Functions in C

Introduction

From declaring a variable to printing something, to decision making, to iterations using loops, we have learned many basic concepts of C language till now. This and the next few chapters are going to be new but related to our basics. In this article, we will learn about Functions in C.

A function in C is a set of instructions/statements grouped as code with a particular name. It can be called by its name anytime and anywhere in the program whenever needed.

For example, a user wants to maintain the record of the candidates based on their voting eligibility. So, he will make a function with a code that asks for necessary details like the candidate’s age, etc., and gives output. Thus, whenever a candidate arrives, there is no need to write the whole code again, just call the function and proceed accordingly.

Why functions in C?

The above example gives a relevant answer to this question. Functions reduce the workload of programmers and save time. In short, rewriting the same code can be avoided by using functions.

Moreover, functions make our code neat and easily readable.

Benefits of functions in C

  1. Splits up a bigger task into smaller sub-tasks, and every sub-task is also a function.
  2. Better memory utilization.
  3. Easy to read and modify.

Types of functions in C

There are two types of functions:

  1. Library functions
  2. User-defined functions.

Library functions in C

Library functions are t functions that are pre-defined in the C library and are used by the programmers whenever needed. ‘printf()’ and ‘scanf()’ are predefined functions that have already been used in our programs.

Moreover, using such library functions has many advantages like they work very well and are easy to use. These predefined functions save users time. Printing anything on the screen, taking the output from the user, and many more are already defined. This enables the programmers to work efficiently.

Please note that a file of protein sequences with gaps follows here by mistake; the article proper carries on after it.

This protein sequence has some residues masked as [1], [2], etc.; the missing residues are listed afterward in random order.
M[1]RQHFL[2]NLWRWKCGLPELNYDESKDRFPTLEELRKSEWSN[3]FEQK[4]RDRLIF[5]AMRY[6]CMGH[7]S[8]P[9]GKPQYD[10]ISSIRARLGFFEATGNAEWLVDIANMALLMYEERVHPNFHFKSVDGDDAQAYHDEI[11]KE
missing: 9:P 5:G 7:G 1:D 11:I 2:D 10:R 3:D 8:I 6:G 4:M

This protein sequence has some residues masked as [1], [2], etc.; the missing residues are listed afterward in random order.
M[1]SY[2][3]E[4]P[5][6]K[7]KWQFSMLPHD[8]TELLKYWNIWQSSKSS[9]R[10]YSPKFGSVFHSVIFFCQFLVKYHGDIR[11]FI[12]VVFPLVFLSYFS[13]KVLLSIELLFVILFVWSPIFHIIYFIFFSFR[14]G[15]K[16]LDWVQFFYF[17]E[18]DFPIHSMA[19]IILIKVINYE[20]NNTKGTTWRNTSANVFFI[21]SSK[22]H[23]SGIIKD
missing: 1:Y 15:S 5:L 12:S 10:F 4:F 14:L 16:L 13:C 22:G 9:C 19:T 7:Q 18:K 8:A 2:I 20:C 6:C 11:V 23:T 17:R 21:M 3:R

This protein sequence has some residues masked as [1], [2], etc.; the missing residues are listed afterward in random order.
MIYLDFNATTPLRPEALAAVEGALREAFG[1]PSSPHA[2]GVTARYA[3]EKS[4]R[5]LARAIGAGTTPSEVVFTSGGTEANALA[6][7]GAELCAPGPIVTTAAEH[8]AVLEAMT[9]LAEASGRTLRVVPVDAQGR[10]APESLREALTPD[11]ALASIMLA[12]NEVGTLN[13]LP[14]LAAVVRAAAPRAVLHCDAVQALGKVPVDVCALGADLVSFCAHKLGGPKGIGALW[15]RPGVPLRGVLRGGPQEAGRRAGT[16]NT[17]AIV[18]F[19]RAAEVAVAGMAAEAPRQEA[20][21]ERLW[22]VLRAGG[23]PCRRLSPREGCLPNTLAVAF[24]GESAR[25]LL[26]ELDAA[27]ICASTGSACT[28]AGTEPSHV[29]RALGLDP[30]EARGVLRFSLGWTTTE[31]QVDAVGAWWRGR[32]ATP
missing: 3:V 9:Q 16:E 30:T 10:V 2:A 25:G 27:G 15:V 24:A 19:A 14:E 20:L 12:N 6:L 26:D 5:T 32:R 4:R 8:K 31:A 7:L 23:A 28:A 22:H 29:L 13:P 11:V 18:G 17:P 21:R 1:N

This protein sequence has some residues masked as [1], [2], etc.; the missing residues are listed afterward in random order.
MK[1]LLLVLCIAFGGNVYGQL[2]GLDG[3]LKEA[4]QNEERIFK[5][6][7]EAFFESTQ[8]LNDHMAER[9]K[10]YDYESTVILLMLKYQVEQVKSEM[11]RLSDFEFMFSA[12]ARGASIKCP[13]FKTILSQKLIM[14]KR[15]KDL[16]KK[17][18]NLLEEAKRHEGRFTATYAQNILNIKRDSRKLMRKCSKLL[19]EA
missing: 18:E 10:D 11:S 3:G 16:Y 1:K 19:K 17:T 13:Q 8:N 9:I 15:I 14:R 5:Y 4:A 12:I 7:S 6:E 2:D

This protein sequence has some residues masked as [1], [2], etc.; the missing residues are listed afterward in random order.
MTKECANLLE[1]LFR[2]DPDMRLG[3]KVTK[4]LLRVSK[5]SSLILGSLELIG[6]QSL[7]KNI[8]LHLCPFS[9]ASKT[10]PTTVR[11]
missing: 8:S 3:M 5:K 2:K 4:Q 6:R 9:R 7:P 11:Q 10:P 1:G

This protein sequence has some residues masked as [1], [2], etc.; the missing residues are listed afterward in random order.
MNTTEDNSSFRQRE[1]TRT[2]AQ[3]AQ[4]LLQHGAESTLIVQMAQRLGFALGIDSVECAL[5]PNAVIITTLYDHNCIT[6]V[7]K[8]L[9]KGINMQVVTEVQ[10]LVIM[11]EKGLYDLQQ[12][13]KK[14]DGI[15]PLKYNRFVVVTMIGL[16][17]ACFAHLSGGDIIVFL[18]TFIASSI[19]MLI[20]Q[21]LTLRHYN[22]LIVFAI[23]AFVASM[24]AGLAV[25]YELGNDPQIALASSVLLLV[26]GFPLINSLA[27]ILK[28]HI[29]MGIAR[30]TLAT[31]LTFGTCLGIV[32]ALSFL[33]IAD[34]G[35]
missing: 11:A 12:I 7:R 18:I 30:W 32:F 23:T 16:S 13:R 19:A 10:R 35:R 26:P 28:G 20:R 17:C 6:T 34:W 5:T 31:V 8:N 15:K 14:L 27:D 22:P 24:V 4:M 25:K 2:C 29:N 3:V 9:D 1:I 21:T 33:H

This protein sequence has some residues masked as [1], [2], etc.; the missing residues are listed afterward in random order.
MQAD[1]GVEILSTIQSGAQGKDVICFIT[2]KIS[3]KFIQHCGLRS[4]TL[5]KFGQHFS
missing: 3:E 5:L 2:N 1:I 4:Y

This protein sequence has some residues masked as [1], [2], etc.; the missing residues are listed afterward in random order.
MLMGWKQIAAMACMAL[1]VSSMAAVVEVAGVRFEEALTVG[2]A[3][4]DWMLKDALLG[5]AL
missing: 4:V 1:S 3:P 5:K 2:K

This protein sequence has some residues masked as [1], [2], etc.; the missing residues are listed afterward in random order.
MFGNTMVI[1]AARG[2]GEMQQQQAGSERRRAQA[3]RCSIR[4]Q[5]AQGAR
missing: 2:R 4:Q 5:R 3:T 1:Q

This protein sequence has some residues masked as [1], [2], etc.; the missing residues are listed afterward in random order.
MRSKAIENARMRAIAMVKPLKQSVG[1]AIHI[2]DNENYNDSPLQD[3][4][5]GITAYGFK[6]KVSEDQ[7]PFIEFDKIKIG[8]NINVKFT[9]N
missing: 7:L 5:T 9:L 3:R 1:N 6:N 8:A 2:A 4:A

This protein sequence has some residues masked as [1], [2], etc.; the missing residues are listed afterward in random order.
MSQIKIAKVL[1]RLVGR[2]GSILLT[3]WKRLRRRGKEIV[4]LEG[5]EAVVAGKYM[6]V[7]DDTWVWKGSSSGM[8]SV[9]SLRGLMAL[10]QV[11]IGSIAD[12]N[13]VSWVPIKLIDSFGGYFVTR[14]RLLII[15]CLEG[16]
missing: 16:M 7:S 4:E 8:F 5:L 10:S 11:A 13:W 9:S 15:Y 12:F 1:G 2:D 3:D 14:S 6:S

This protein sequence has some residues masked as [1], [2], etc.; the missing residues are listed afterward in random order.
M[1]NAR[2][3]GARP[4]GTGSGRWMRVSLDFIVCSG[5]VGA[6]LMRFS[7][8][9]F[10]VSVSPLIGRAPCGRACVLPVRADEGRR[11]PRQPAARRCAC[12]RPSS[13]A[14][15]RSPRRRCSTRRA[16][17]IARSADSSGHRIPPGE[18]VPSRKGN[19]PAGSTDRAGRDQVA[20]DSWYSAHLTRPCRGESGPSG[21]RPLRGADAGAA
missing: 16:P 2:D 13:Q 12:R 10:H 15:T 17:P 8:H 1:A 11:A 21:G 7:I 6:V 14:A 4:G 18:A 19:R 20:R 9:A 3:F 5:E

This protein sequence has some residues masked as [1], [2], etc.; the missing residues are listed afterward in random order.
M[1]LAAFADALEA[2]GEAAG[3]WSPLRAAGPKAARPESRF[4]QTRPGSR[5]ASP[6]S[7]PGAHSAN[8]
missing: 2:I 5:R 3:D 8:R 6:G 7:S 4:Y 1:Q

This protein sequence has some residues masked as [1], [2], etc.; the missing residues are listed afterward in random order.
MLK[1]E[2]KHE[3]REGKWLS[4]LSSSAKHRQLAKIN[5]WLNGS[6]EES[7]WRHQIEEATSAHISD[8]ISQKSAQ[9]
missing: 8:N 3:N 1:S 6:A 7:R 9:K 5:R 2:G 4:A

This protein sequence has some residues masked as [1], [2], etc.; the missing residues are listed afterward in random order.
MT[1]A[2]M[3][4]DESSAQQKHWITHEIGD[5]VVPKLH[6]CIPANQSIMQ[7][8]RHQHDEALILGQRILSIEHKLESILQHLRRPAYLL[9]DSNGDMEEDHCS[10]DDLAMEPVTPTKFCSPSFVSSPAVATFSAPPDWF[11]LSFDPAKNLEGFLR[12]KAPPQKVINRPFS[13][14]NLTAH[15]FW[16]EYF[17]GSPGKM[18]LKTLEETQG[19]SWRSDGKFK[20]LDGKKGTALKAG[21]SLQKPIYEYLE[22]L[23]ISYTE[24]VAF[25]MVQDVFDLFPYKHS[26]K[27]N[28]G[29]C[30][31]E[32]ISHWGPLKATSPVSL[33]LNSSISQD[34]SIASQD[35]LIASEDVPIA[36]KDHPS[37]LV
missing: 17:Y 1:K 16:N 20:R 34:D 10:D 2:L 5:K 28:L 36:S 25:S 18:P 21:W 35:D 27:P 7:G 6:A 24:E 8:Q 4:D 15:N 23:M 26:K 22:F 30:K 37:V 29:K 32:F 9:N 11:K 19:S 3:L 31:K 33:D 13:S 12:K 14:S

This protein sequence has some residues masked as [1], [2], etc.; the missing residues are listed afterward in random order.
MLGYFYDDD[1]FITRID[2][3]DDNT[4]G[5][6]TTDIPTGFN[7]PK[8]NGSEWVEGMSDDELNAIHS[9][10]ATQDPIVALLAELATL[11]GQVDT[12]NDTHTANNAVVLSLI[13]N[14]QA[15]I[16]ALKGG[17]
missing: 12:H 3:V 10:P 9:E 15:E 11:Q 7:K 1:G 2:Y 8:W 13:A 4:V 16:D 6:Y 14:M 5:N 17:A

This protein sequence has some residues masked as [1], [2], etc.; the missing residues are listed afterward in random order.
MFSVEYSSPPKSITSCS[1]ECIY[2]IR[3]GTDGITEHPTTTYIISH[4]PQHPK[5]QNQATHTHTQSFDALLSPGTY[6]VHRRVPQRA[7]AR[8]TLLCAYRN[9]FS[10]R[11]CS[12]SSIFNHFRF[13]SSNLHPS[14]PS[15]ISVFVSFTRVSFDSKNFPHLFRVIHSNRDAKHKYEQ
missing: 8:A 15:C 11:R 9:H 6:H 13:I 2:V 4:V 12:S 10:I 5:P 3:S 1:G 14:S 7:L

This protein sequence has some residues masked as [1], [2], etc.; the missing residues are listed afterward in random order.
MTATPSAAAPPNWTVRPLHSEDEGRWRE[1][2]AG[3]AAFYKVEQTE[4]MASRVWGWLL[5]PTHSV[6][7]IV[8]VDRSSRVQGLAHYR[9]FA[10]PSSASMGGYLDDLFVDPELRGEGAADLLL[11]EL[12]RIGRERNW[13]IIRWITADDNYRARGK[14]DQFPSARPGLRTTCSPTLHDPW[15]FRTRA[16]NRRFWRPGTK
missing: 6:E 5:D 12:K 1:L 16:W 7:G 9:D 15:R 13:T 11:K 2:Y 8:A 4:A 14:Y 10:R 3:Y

User-defined functions in C

While writing a program, we make many functions according to our needs so that our code runs well. All such functions defined by the user are user-defined functions.

User-defined function mainly consists of 3 parts:

  1. Function declaration
  2. Function definition
  3. Function call

How to declare a function in C?

A function is declared as follows:

Syntax:

return_type function_name (parameters);

 

Example:

To calculate the area of a rectangle having two dimensions length and breadth. The ‘area’ function is declared as

float area (float length, float breadth);

Here the function named ‘area’ is declared, taking ‘length’ and ‘breadth’ of float type as input and returning the area value of type ‘float’.

float average (int a1, int a2);

The function named ‘average’ is declared, which will return the average value of type ‘float’ after calculating it from two inputs ‘a1’, ‘a2’ of type ‘int’.

Defining functions in C

Syntax:

return_type function_name (parameters)

{

    //code

}

Let’s define the ‘area’ function declared above.

float area (float length, float breadth)

{

     float A;

     A=(length*breadth);

     return A;

}

‘A’ is a variable of type ‘float’ declared inside the ‘area’ function. It is only valid inside the function and not outside it. Such variables are called ‘local variables’. Thus, ‘A’ is a local variable.

Note: Specifying the parameter type along with the parameters is necessary while defining the function.

The calculated value of ‘length*breadth’ will be assigned to ‘A’.

return A; this function will give us the value of ‘A’, which type ‘float’.

Calling a function in C

Till now, we declared a function and defined it according to our use. The function can be called in the program once or more according to the user’s need.

When a call is made, the control will move to that function, and the code written in its definition will be executed. After that, the control passes to the main program.

Syntax:

function_name (parameters);

‘area’ function can be called as